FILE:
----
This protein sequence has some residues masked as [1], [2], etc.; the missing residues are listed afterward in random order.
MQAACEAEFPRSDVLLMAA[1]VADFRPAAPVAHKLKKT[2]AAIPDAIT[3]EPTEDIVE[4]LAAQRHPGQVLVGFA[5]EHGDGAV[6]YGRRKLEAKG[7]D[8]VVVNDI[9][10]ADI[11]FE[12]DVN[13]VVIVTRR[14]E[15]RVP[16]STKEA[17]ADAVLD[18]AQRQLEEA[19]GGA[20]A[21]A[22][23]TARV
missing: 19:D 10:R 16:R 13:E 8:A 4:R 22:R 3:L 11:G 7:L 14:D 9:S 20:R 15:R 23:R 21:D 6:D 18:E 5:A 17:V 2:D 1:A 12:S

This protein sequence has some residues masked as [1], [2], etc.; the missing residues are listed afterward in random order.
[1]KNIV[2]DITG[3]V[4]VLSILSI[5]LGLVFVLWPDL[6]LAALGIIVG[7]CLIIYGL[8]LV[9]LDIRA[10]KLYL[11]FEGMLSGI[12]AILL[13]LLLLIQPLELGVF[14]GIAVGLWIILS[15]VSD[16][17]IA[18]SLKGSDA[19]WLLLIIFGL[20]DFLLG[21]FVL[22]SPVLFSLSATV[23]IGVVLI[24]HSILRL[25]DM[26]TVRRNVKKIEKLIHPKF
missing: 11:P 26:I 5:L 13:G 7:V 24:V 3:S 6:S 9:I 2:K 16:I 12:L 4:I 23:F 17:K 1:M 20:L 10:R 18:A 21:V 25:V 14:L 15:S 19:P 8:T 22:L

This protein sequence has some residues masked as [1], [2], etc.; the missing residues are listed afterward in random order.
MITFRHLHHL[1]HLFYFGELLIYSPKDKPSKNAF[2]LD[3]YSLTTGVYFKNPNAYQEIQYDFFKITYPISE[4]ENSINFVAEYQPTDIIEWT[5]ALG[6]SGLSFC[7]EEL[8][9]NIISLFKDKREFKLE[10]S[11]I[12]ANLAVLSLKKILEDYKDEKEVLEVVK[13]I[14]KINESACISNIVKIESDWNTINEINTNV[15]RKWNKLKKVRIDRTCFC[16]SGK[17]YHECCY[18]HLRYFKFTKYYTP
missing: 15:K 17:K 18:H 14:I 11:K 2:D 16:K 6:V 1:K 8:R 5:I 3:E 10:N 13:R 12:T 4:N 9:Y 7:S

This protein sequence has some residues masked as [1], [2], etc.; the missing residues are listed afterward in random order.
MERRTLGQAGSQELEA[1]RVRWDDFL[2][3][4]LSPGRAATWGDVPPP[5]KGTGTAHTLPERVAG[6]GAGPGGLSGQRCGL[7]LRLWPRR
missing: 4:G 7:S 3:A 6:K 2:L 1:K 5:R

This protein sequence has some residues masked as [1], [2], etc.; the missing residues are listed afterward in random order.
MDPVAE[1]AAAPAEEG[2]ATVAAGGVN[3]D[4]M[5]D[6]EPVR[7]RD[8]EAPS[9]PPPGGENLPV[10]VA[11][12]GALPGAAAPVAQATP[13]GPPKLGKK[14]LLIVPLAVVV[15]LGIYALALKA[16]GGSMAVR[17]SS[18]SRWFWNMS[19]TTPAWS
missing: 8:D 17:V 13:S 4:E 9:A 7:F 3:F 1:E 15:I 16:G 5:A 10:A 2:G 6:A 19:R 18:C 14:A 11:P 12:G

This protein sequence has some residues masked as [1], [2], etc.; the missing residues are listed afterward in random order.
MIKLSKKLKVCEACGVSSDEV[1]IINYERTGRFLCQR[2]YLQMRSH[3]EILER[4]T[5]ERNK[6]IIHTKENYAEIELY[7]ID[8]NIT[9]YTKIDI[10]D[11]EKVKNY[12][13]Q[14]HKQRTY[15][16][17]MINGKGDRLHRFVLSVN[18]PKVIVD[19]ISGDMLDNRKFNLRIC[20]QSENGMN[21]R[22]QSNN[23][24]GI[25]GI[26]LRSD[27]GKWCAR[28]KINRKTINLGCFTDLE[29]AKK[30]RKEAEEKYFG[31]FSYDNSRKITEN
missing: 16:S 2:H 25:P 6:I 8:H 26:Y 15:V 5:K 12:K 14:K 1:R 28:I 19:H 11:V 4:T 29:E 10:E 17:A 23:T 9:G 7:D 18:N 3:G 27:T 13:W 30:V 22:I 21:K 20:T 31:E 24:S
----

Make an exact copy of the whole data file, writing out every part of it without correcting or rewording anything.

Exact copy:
This protein sequence has some residues masked as [1], [2], etc.; the missing residues are listed afterward in random order.
MQAACEAEFPRSDVLLMAA[1]VADFRPAAPVAHKLKKT[2]AAIPDAIT[3]EPTEDIVE[4]LAAQRHPGQVLVGFA[5]EHGDGAV[6]YGRRKLEAKG[7]D[8]VVVNDI[9][10]ADI[11]FE[12]DVN[13]VVIVTRR[14]E[15]RVP[16]STKEA[17]ADAVLD[18]AQRQLEEA[19]GGA[20]A[21]A[22][23]TARV
missing: 19:D 10:R 16:R 13:E 8:A 4:R 22:R 3:L 11:G 7:L 14:D 9:S 20:R 15:R 23:R 21:D 6:D 18:E 5:A 17:V 2:D 1:A 12:S

This protein sequence has some residues masked as [1], [2], etc.; the missing residues are listed afterward in random order.
[1]KNIV[2]DITG[3]V[4]VLSILSI[5]LGLVFVLWPDL[6]LAALGIIVG[7]CLIIYGL[8]LV[9]LDIRA[10]KLYL[11]FEGMLSGI[12]AILL[13]LLLLIQPLELGVF[14]GIAVGLWIILS[15]VSD[16][17]IA[18]SLKGSDA[19]WLLLIIFGL[20]DFLLG[21]FVL[22]SPVLFSLSATV[23]IGVVLI[24]HSILRL[25]DM[26]TVRRNVKKIEKLIHPKF
missing: 11:P 26:I 5:L 13:G 7:V 24:V 3:S 6:S 9:I 2:K 16:I 12:L 4:I 23:F 17:K 1:M 20:L 10:R 18:A 21:V 25:V 14:L 15:S 19:P 8:T 22:L

This protein sequence has some residues masked as [1], [2], etc.; the missing residues are listed afterward in random order.
MITFRHLHHL[1]HLFYFGELLIYSPKDKPSKNAF[2]LD[3]YSLTTGVYFKNPNAYQEIQYDFFKITYPISE[4]ENSINFVAEYQPTDIIEWT[5]ALG[6]SGLSFC[7]EEL[8][9]NIISLFKDKREFKLE[10]S[11]I[12]ANLAVLSLKKILEDYKDEKEVLEVVK[13]I[14]KINESACISNIVKIESDWNTINEINTNV[15]RKWNKLKKVRIDRTCFC[16]SGK[17]YHECCY[18]HLRYFKFTKYYTP
missing: 15:K 17:K 18:H 14:I 11:K 2:D 16:K 6:V 1:K 8:R 5:I 3:E 10:N 13:R 12:T 4:N 9:Y 7:S

This protein sequence has some residues masked as [1], [2], etc.; the missing residues are listed afterward in random order.
MERRTLGQAGSQELEA[1]RVRWDDFL[2][3][4]LSPGRAATWGDVPPP[5]KGTGTAHTLPERVAG[6]GAGPGGLSGQRCGL[7]LRLWPRR
missing: 4:G 7:S 3:A 6:K 2:L 1:K 5:R

This protein sequence has some residues masked as [1], [2], etc.; the missing residues are listed afterward in random order.
MDPVAE[1]AAAPAEEG[2]ATVAAGGVN[3]D[4]M[5]D[6]EPVR[7]RD[8]EAPS[9]PPPGGENLPV[10]VA[11][12]GALPGAAAPVAQATP[13]GPPKLGKK[14]LLIVPLAVVV[15]LGIYALALKA[16]GGSMAVR[17]SS[18]SRWFWNMS[19]TTPAWS
missing: 8:D 17:V 13:S 4:E 9:A 7:F 3:F 1:E 15:I 16:G 5:A 10:A 2:G 6:A 19:R 18:C 14:A 11:P 12:G

This protein sequence has some residues masked as [1], [2], etc.; the missing residues are listed afterward in random order.
MIKLSKKLKVCEACGVSSDEV[1]IINYERTGRFLCQR[2]YLQMRSH[3]EILER[4]T[5]ERNK[6]IIHTKENYAEIELY[7]ID[8]NIT[9]YTKIDI[10]D[11]EKVKNY[12][13]Q[14]HKQRTY[15][16][17]MINGKGDRLHRFVLSVN[18]PKVIVD[19]ISGDMLDNRKFNLRIC[20]QSENGMN[21]R[22]QSNN[23][24]GI[25]GI[26]LRSD[27]GKWCAR[28]KINRKTINLGCFTDLE[29]AKK[30]RKEAEEKYFG[31]FSYDNSRKITEN
missing: 16:S 2:H 25:P 6:I 8:H 26:Y 15:V 5:K 12:K 14:K 1:R 28:I 19:H 11:V 4:T 29:E 10:E 17:A 23:T 9:G 7:D 18:N 3:G 27:T 13:W 30:V 22:I 21:K 20:T 31:E 24:S